Because monoids have an append operation, every monoid is automatically also a semigroup. An example of a semigroup that cannot be a monoid is the minimal value. There is no valid identity to make a monoid.

If you have custom types in your projects, try to see whether you can form instances yourself.

For instance, I found that bounding boxes, for which I recently made a package, form a semigroup:

```
type alias Vec2 = { x : Float, y : Float }
type BoundingBox = BoundingBox Vec2 Vec2
union : BoundingBox -> BoundingBox -> BoundingBox
union (BoundingBox lower1 upper1) (BoundingBox lower2 upper2) =
BoundingBox
{ x = min lower1.x lower2.x, y = min lower1.y lower2.y }
{ x = max upper1.x upper2.x, y = max upper1.y upper2.y }
semigroupBBox : Semigroup BoundingBox
semigroupBBox = { append = union }
```

## Adding assumptions

The append operation of a monoid is associative. It can be strengthened by adding more laws. For instance commutativity

`append x y = append y x`

Adding the commutativity assumption gives a commutative monoid. Because of their properties, commutative monoids are very useful in parallel computing.

For example, summing the list `[ 1, 2, 3, 4, 4, 5, 6 ]`

on three cores: Because of associativity

`sum [ 1, 2, 3, 4, 5, 6 ] = sum [ 1, 2 ] + sum [ 3, 4 ] + sum [ 5, 6 ]`

Now each core can do an individual sum and then these per-core results are added. But, the cores might not finish in-order. Luckily, because of commutativity, the order of calculating the final answer doesn’t matter. The commutative monoid has exactly strict enough assumptions to make distribution of work over cores painless.

## The applicability versus usefulness optimization problem

Structures are useful when they have a decent number of interesting instances. A decent number is needed to make learning about a structure worthwhile, and with interesting I mean “solves real problems”.

Having weak assumptions gives many instances, but may not allow meaningful generalization (free code, like `mconcat`

). Conversely, strong laws give a lot of opportunity of generalization, but there may be no interesting instances to apply the generalizations to. So, we want to find a sweet spot.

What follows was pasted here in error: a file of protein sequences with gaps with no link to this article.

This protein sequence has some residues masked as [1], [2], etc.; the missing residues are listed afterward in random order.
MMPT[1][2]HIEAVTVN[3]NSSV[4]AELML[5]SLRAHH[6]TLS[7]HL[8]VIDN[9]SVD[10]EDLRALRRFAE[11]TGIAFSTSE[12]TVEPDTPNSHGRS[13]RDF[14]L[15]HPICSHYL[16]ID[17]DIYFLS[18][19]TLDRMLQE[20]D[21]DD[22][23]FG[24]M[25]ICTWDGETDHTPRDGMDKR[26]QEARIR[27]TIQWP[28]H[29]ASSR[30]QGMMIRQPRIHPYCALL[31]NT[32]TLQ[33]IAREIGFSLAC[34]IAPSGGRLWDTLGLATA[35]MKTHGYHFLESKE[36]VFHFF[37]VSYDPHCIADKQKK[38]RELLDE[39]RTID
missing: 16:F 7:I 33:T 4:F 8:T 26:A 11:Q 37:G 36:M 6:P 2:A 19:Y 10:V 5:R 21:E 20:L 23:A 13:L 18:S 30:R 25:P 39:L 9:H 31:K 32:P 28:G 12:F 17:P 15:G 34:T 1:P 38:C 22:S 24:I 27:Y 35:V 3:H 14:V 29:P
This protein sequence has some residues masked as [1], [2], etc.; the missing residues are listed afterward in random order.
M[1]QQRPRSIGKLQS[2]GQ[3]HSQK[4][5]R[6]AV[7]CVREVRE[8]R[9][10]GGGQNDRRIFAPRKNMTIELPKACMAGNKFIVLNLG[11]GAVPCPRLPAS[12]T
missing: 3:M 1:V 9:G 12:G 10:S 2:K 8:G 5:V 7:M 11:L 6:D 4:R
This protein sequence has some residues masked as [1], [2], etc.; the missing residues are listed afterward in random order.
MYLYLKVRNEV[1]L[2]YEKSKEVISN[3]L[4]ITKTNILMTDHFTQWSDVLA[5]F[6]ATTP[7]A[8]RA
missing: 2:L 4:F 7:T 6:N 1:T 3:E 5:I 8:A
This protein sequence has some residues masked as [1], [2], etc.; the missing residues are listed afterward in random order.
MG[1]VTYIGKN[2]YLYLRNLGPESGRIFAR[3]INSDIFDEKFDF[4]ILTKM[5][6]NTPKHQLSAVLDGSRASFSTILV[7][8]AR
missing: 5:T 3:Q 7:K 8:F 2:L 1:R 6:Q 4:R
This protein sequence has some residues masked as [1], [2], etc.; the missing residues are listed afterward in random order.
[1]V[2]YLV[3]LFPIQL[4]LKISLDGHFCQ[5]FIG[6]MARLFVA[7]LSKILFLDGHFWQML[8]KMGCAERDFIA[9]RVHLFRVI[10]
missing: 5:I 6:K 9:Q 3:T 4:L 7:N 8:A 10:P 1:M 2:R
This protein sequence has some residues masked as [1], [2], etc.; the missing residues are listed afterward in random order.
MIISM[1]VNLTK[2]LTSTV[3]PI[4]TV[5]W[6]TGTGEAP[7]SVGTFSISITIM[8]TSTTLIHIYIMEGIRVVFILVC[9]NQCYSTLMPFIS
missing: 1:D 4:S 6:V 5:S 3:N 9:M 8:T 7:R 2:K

**Magma**(any type`a`

with a function`a -> a -> a`

) is too general to be useful- The
**semigroup**has many instances, a couple are interesting **monoid**is probably the sweet spot**commutative monoid**is more useful but has fewer instances- the
**group**(even stronger assumptions, see postscript) has very few instance and virtually no use in programming (currently).

# Conclusion

When designing modules — specifically constructing types for business logic, like the bounding box — it can be very helpful to think about what properties and structures the type has or should have. Often, more complex features follow logically from the building blocks that structures provide.

Structures give free code. The monoid gives `mconcat`

for free. More advanced structures, like the (in)famous monad, allow for many more free functions. Structures are also abstractions: When a type is a monoid, it exposes an api (`identity`

and `append`

). The internal implementation often doesn’t really matter.

Thinking in terms of structures made me view my code differently, looking for interesting relationships at all granularities. Next time when you design a piece of code, try and see whether you can apply this idea.

## Postscript: Adding or modifying functions

We can choose to add a function to a structure, or start out with a completely new one.

### Inverses give groups

By adding an inverse function such that

```
append x (invert x) = identity
append (invert x) x = identity
-- example
(+) 5 -5 = 0 -- holds
(&&) True False = False -- doesn't hold
```

a structure called **group** is created. These are not very useful in programming (although uses may be found someday), but they are in mathematics. See also Group Theory.

### Different base functions

By choosing a function different from `append : a -> a -> a`

we get completely different structures. An interesting choice is `map : (a -> b) -> f a -> f b`

, which for lists gives `(List, (a -> b) -> List a -> List b)`

. To create the instance, we use `List.map`

which has the correct type signature. The same structure can be defined for `Maybe`

with `Maybe.map`

or `Decoder`

with `Decoder.map`

. These names are no coincidence: all these types and their map functions are instances of a structure called **functor**. There is one accompanying law:

```
map identity = identity
-- checking the law for Maybe, using the definition of Maybe.map
Maybe.map identity (Just 5) = Just (identity 5) = Just 5 = identity (Just 5)
Maybe.map identity Nothing = Nothing = identity Nothing
map : (a -> b) -> Maybe a -> Maybe b
map f m =
case m of
Just v ->
Just (f v)
Nothing ->
Nothing
```